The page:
Friday, October 2, 2015


If this year is anything like 2013 (and it may or it may not be), if no firearms are discharged in the United States, around 13 people around the nation will die from homicide today. This would put the United States on a par with nations like Canada, Tajikistan, Finland or Belgium in terms of overall homicide rate per 100,000 people. If. If, as I said, you assume that the homicide rate in the United States today is pretty much the same as it was in 2013, and if you assume that none of the approximately 30 people who would die to firearms homicides would be added to their number. These are both pretty big ifs.

There was a shooting on a college campus in Oregon yesterday, and it's spun up the mostly pointless shouting match that we in the United States like to have about public access to firearms. Watching these endless cycles of blame and recrimination, though, you notice what isn't talked about. Taking the homicide rate for 2013 and spreading it evenly throughout the year, about 44 people died every day. 31 from firearms homicides and 13 from other causes. It's the highest in the First World, and very nearly beats the whole of the former Second World, although it pales in comparison to much of the Third World. While people say that we shouldn't compare ourselves to the Third World, maybe there are useful lessons to be drawn from such, or at least those nations that are close to the United States in homicide rates. Because maybe if we understand the roots of our propensity to violence, we can really do something to curb it, outside of shouting at each other.

School shootings tend to wind up the American Left for the simple reason that they disrupt the standard pattern of violence as something that happens mainly in benighted urban areas. If you presume that violence tends to concentrate in areas of poverty - and the numbers bear this out - it stands to reason that you'll see a lot of it in places were poverty is concentrated. But not all of it, and it is when violence breaks out into areas considered "safe" (as in "not-poor") that it makes national headlines and President Obama starts making speeches about how we're overdue to have done something to solve the problem.

The reason the shouting match over access to firearms never goes anywhere is that it is, to a degree, circular - the American Left tends to argue that access to firearms is the problem and the American Right tends to argue that access to firearms is the solution, and in the middle of the two stands both the public and the United States Constitution, which frowns on wholesale restrictions on the right to keep and bear arms. The Constitution is not inviolate, but changing it is a slow, slow process, and one that there is little political incentive to undertake. And as the two sides deny that the other means well, the conflict has become less about policy and is, frankly, personal, with the two camps each accusing the other of being wedded to a dangerous society.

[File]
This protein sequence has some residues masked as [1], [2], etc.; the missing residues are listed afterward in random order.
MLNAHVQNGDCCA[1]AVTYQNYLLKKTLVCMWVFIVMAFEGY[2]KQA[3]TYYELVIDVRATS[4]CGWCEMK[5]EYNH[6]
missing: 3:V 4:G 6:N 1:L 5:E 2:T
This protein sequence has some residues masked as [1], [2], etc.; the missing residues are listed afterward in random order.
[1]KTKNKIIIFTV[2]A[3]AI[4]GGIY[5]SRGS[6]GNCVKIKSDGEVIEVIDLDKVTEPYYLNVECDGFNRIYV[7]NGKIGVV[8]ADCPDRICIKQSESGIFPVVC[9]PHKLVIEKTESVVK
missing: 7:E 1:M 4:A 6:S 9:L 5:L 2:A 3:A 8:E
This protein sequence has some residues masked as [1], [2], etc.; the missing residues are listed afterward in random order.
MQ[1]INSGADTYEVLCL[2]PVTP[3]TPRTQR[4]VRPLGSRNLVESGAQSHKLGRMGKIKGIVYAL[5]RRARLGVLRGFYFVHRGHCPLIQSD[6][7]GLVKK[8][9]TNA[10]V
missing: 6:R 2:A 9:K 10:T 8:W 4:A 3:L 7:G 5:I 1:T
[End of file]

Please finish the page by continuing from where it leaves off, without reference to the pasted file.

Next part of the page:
But still we'd rather butt heads when multiple murder comes to a reasonably affluent area of the United States than concern ourselves with fixing the constant levels of poverty that drives the constant level of homicide that has become background noise.

And each time this happens, I'm going to bring this up. Each time this happens, I'm going to say that we can actually do something about it but we're going to have to change our laws. And this is not something I can do by myself. I've got to have a Congress and I've got to have state legislatures and governors who are willing to work with me on this. I hope and pray that I don't have to come out again during my tenure as president to offer my condolences to families in these circumstances. But based on my experience as president, I can't guarantee that, and that's terrible to say, and it can change.
President Barack Obama
But why isn't the steady drumbeat of more than two dozen firearms homicides worth bringing up? (This, I suspect, is part of the reason why there is some discontent with the Obama Administration in Black America - people are dying on a daily basis, yet it's only when something exceptionally mediagenic happens that the President involves himself.) The political focus on reforming the United States' firearms laws makes for good political grandstanding, but it's also beside the point. Gun culture isn't really our problem. Poverty culture and the violence culture that it breeds drives a constant level of violence and death that consistently surpasses the occasional mass shooting. If hard cases make for bad law, perhaps it's just as true that scary headlines make for bad policy discussions. If that's the case we need to move past the headlines.

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